Addison's Disease in Children

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Addison's disease is a disorder in which the adrenal glands do not produce enough of the steroid hormones cortisol or aldosterone. Together, these hormones control how the body uses fats, proteins, carbohydrates, sodium and potassium. They also help control how the immune system functions.

 Children diagnosed with Addison’s disease in childhood will have to manage it throughout their lives. This disease is rare, but it shares symptoms with many other medical conditions. If not treated, Addison's disease may lead to:

  • Severe abdominal pain
  • Weakness
  • Low blood pressure
  • Kidney failure
  • Hypovolemic shock

Causes of Addison's Disease

Addison's disease is the result of damage to the outer layer of the adrenal gland. The most common cause of this damage is when the body’s immune system attacks the adrenal gland. Other causes in children include:

  • Genetic factors, such as enzyme defects and familial glucocorticoid insufficiency
  • Medications, such as ketoconazole or etomidate
  • Radiation treatment

Factors that increase your child’s chance of getting Addison's disease include:

  • Having the following autoimmune diseases:
    • Type I diabetes
    • Pernicious anemia
    • Hypoparathyroidism
    • Hypopituitarism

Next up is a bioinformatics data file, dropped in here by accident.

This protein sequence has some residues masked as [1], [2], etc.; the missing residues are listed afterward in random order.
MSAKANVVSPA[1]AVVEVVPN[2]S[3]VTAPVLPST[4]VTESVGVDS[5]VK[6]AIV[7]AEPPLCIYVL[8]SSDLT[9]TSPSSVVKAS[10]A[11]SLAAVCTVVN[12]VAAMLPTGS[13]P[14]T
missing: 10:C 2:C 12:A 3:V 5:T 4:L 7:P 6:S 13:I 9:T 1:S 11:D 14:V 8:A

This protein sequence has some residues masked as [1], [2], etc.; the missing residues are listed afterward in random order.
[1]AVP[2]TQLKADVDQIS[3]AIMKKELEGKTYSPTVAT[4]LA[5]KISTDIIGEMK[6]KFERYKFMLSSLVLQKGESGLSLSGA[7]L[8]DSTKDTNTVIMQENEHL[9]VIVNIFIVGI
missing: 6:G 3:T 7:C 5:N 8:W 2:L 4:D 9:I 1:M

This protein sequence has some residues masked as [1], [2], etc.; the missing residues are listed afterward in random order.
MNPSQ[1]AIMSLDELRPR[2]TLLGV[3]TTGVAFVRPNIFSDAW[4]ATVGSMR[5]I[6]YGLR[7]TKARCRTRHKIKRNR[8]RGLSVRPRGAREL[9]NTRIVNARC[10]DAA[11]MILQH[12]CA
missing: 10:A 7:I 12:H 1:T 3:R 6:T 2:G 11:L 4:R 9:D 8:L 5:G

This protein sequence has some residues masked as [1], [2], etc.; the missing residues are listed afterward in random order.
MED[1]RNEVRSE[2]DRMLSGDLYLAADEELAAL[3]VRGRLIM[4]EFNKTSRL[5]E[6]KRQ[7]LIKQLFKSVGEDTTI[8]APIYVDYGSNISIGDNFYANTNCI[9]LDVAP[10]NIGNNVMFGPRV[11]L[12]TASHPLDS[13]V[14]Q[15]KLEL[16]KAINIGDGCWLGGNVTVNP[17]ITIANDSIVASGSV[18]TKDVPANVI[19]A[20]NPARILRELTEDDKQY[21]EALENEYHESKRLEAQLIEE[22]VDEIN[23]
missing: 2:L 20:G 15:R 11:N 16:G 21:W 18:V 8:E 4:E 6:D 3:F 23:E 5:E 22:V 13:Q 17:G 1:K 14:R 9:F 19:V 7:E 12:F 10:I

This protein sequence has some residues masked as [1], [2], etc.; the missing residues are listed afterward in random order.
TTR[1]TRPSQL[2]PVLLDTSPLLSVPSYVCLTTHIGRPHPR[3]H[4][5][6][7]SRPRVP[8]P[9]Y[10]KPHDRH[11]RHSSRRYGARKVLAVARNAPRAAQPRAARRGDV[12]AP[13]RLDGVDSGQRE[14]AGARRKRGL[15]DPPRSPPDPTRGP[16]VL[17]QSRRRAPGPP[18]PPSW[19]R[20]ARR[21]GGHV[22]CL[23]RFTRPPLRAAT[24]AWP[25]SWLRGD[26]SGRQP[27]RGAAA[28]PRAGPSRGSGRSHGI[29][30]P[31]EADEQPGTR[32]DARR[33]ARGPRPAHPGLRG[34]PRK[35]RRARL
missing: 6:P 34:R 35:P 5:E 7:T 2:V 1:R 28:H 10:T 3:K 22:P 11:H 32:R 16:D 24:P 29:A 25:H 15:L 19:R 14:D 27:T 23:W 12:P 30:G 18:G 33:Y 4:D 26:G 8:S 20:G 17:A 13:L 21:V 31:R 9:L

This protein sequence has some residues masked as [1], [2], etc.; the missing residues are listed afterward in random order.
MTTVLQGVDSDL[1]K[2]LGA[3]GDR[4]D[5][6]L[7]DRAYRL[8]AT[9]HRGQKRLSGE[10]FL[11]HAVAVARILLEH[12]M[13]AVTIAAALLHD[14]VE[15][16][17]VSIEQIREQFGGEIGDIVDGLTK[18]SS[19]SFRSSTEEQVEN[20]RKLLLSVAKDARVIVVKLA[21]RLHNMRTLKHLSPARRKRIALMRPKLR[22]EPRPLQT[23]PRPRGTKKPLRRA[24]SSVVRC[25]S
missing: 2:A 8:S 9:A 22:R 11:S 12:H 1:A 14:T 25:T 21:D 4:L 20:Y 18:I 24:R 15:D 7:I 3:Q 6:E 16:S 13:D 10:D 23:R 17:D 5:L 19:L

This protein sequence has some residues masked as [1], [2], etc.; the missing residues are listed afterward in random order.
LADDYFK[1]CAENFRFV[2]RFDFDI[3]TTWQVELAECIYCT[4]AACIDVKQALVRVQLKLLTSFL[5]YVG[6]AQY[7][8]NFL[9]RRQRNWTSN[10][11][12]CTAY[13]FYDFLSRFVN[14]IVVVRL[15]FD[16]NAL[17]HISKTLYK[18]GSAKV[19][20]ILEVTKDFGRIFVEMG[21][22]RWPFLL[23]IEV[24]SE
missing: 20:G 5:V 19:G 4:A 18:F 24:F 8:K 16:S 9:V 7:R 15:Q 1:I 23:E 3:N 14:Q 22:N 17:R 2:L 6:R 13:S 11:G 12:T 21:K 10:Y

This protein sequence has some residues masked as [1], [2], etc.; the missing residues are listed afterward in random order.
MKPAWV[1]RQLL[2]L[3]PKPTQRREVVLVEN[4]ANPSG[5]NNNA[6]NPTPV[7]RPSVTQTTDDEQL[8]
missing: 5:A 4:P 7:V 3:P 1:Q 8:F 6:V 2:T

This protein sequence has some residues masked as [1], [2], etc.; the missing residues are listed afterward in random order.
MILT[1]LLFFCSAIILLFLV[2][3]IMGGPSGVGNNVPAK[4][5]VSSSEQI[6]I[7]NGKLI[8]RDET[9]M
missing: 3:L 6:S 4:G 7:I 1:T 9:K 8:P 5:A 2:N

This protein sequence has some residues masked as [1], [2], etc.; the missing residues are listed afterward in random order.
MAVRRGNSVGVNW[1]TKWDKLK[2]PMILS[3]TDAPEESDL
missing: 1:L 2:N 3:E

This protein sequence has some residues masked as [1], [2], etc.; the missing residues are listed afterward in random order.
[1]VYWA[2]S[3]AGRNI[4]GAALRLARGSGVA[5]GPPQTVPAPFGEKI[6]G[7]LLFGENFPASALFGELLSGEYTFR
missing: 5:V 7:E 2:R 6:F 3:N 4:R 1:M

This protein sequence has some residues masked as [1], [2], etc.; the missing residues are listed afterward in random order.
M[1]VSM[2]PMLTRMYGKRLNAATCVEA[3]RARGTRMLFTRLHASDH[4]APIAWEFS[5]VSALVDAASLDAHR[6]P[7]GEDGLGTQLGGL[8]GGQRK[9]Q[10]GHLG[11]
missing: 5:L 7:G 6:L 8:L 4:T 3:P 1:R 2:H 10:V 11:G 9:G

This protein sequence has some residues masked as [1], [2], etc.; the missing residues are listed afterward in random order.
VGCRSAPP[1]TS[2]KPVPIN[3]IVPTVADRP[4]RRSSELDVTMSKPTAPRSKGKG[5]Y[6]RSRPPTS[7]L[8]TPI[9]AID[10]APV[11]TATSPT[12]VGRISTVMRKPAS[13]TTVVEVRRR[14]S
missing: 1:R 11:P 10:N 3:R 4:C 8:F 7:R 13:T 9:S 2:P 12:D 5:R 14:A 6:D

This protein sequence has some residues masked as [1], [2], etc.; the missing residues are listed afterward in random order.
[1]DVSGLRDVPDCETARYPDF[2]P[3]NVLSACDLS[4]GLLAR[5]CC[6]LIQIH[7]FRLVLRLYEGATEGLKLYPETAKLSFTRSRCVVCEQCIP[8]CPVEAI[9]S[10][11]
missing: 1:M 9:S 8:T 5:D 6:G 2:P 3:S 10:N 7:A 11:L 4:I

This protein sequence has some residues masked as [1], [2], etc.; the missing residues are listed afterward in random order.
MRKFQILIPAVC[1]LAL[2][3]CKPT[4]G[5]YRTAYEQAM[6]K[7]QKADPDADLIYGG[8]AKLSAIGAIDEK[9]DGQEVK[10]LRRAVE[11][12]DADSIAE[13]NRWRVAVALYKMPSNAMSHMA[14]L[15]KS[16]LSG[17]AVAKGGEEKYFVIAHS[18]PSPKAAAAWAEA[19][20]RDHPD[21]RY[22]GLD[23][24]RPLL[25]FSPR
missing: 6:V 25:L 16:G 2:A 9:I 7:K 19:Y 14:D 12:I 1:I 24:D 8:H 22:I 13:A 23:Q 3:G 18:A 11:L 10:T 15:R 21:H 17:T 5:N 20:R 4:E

• Hyperthyroidism or hypothyroidism
    • Myasthenia gravis
  • Family members with autoimmune-caused Addison's disease
  • Long-term steroid medication treatment
  • Hereditary disorders, such as Prader-Willi syndrome and congenital adrenal hyperplasia

Symptoms

The more mild symptoms may appear only when your child is under stress, but common symptoms include:

  • Extreme weakness, fatigue
  • Weight loss
  • Nausea or vomiting
  • Chronic diarrhea
  • Muscle weakness or pain
  • Darkening of freckles, nipples, scars, skin creases, gums, mouth, nail beds, and vaginal lining
  • Emotional changes, especially depression
  • Cognitive impairment or confusion
  • Craving salty foods
  • Abdominal pain
  • Anorexia
  • Amenorrhea (absence of menstruation)

Addisonian crisis, also called adrenal crisis, is a life-threatening complication of the disease. Its symptoms include:

  • Severe abdominal, back or leg pain
  • Fainting
  • Severe low blood pressure
  • Severe dehydration
  • Severe nausea, vomiting and diarrhea
  • Low blood sugar
  • Generalized muscle weakness

Diagnosis & Treatment at UVA

Your child’s doctor will conduct these tests to determine if your child has Addison’s disease:

  • Blood test
  • Urine tests
  • ACTH stimulation test
  • MRI
  • CT scan

Children who have Addison’s disease must take medication that replaces the missing hormones. Your child will need regular blood tests to make sure that the medicine works.  In times of stress, your child may need higher doses. 

Immediate treatment of adrenal crisis includes:

  • Self-injection of dexamethasone, corticosteroid, similar to a natural hormone your adrenal gland produces 
  • Hydrocortisone by IV
  • Normal saline by IV

Your child may need surgery for adrenal tumors or brain tumors causing the disease.